Editor's note: Frida Ghitis is a world affairs columnist for The Miami Herald and World Politics Review. A former CNN producer/correspondent, she is the author of "The End of Revolution: a Changing World in the Age of Live Television."
(CNN) -- The last thing Washington needs now is another war. But accusations by U.S. officials that Iran was plotting a series of assassinations -- terrorist attacks -- on U.S. soil show just how quickly and suddenly America could find itself facing the wrenching decision about whether to enter yet another armed conflict in the Middle East.
The alleged Iranian plot revealed by Attorney General Eric Holder was a plan to kill the Saudi Arabian ambassador to Washington, Adel al-Jubeir, in a public place, potentially inflicting massive civilian casualties. Officials said the plotters discussed following up later by bombing the Israeli and Saudi Embassies in Washington, and possibly the Saudi and Israeli Embassies in Argentina as well.
When one tries to understand what or who would stand behind such a plot, the most startling realization is just how many rivalries, enmities and divisions are simmering in today's Middle East, and how many of them could easily boil over, becoming full-blown cross-border, even regional wars that could spill far beyond the Middle East.
The Iranian plot was allegedly hatched this spring. That was a time when Saudi Arabia, the long-time Sunni rival of Shiite Iran, was sending tanks into neighboring Bahrain, helping the unelected rulers of that tiny kingdom suppress a popular uprising, part of the so-called Arab Spring. It was an uprising that enjoyed strong support from Iran. Sectarian divisions within Bahrain complicated the calls for democracy there, threatening to turn the island-state into a proxy for a confrontation between Riyadh and Tehran.
But spring was also the time of a fierce power struggle inside Iran's government, pitting President Mahmoud Ahmadinejad against the country's clerics, led by Supreme Leader Ali Khamenei.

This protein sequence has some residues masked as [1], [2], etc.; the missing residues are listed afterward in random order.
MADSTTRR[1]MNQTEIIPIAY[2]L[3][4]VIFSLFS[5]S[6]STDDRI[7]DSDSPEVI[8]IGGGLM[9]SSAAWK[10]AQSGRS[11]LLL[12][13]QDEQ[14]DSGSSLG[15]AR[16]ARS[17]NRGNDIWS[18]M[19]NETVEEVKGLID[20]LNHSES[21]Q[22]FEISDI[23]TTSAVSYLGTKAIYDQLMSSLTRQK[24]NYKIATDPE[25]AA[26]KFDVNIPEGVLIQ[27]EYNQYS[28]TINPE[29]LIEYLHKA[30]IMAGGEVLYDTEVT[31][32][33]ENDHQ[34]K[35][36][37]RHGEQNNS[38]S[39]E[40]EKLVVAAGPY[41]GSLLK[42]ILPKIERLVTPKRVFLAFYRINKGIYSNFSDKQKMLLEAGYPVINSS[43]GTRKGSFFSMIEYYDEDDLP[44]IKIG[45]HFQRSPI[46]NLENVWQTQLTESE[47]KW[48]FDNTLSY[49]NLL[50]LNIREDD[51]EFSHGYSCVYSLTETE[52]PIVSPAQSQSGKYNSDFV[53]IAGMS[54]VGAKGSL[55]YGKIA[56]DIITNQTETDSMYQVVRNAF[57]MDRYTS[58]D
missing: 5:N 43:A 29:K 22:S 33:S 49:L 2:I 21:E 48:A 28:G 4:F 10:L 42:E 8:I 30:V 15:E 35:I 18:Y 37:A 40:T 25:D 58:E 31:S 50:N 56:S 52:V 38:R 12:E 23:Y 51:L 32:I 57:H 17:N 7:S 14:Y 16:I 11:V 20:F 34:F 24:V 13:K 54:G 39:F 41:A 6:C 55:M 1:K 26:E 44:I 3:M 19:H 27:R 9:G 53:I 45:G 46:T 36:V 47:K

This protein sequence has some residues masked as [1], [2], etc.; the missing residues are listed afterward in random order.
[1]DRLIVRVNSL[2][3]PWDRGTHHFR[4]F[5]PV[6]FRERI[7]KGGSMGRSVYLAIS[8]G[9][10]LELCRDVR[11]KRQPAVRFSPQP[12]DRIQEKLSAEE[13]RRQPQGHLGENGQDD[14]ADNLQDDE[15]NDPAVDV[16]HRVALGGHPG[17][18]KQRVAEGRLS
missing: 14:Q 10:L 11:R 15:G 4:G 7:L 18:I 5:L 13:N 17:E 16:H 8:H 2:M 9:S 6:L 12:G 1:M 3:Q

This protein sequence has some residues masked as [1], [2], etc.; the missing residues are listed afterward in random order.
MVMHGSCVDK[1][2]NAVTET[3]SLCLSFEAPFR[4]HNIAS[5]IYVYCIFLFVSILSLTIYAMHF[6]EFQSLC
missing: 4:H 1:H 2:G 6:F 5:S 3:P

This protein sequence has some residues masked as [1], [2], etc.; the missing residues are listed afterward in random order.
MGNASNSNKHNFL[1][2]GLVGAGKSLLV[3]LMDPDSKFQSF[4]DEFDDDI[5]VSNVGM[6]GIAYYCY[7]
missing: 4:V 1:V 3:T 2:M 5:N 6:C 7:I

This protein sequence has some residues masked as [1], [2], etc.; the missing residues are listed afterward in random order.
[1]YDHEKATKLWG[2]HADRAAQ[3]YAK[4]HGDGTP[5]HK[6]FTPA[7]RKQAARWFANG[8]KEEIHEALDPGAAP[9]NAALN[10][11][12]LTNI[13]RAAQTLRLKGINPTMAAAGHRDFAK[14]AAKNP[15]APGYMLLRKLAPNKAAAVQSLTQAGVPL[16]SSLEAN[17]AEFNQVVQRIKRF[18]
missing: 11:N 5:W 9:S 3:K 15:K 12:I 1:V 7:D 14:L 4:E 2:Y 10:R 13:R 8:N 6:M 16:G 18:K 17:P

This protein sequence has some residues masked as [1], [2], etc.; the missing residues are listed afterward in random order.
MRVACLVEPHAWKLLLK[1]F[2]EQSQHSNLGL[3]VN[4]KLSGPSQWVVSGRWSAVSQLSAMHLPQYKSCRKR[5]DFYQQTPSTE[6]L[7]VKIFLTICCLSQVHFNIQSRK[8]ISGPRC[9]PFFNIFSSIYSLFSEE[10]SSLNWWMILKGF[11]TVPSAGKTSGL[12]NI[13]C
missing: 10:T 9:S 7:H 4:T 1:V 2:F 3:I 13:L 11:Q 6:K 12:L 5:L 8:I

Washington says the terror plot was planned by Iranian officials. It charges that members of the Quds Force, elite members of the Iranian Revolutionary Guard Corps, directed the operation. The IRGC, responsible for protecting the regime and spreading the Islamic revolution, and its Quds force are loyal to the supreme leader. It is conceivable that the operation could have been planned without the knowledge of Ahmadinejad. Internal rivalries in Iran could have played a role. So could fears that the Islamic Republic's key ally, Syrian President Bashar al-Assad, was coming under intense pressure to relinquish power, potentially dealing a harsh blow to Iran's regional strategic position.
Iran denies the charges, calling them an American "fabrication." And it's worth noting that the U.S. government affidavit claims Iranian agents Manssor Arbabsiar and Gholam Shakuri thought they were dealing with Mexican drug gang members to carry out the assassination. That would be a departure from Tehran's usual modus operandi.
The charges may sounds farfetched, but Iran has a track record of daring international terrorist operations. It tends, however, to keep them in the family. In 1992 and 1994, Argentina suffered its worst terrorist attacks. The first, a bombing of the Israeli Embassy in Buenos Aires, killed 29 and wounded more than 240. Two years later, the bombing of a Jewish community center killed 85 and injured hundreds more. Argentine investigators are convinced that Iran masterminded the attacks and its allied Lebanese militia Hezbollah carried them out. Interpol has issued arrest warrants for five Iranians and one Lebanese in that case.
Perhaps in this plot, Hezbollah declined to participate, fearing a direct confrontation with the U.S.
If Iran indeed planned to carry out the attacks Washington accuses it of organizing, the world has averted what could have become a cataclysmic conflict.
The affidavit says Iranian agents considered high numbers of American casualties to be acceptable collateral damage. But even if no Americans had died, the consequences would have been disastrous.
Saudi Arabia would have responded with fury to the assassination of its top international envoy and to the attacks on its embassies. And then there's Israel. If Iranian agents had bombed Israeli Embassies, as the affidavit claims they planned to do, there is little doubt that a ferocious war would have broken out.
For years the U.S., Israel, Arab countries and much of the Western world have worried about Iran's nuclear aspirations. If successful, these terrorist attacks would have converted those worries into open warfare.
President Obama would have had his "3 o'clock in the morning call," telling him of war between Iran and Saudi Arabia, or Iran and Israel, or perhaps all three, and their allies, in the heart of the oil-producing Middle East. The president would have had to decide whether the U.S. would enter another major conflict on the side of America's allies, Israel and Saudi Arabia.
The plot, if true, was apparently thwarted. But the risks to the people of the Middle East, to America, and to the rest of the world are far from over, even if the timing could not possibly be more inconvenient.
The opinions expressed in this commentary are solely those of Frida Ghitis.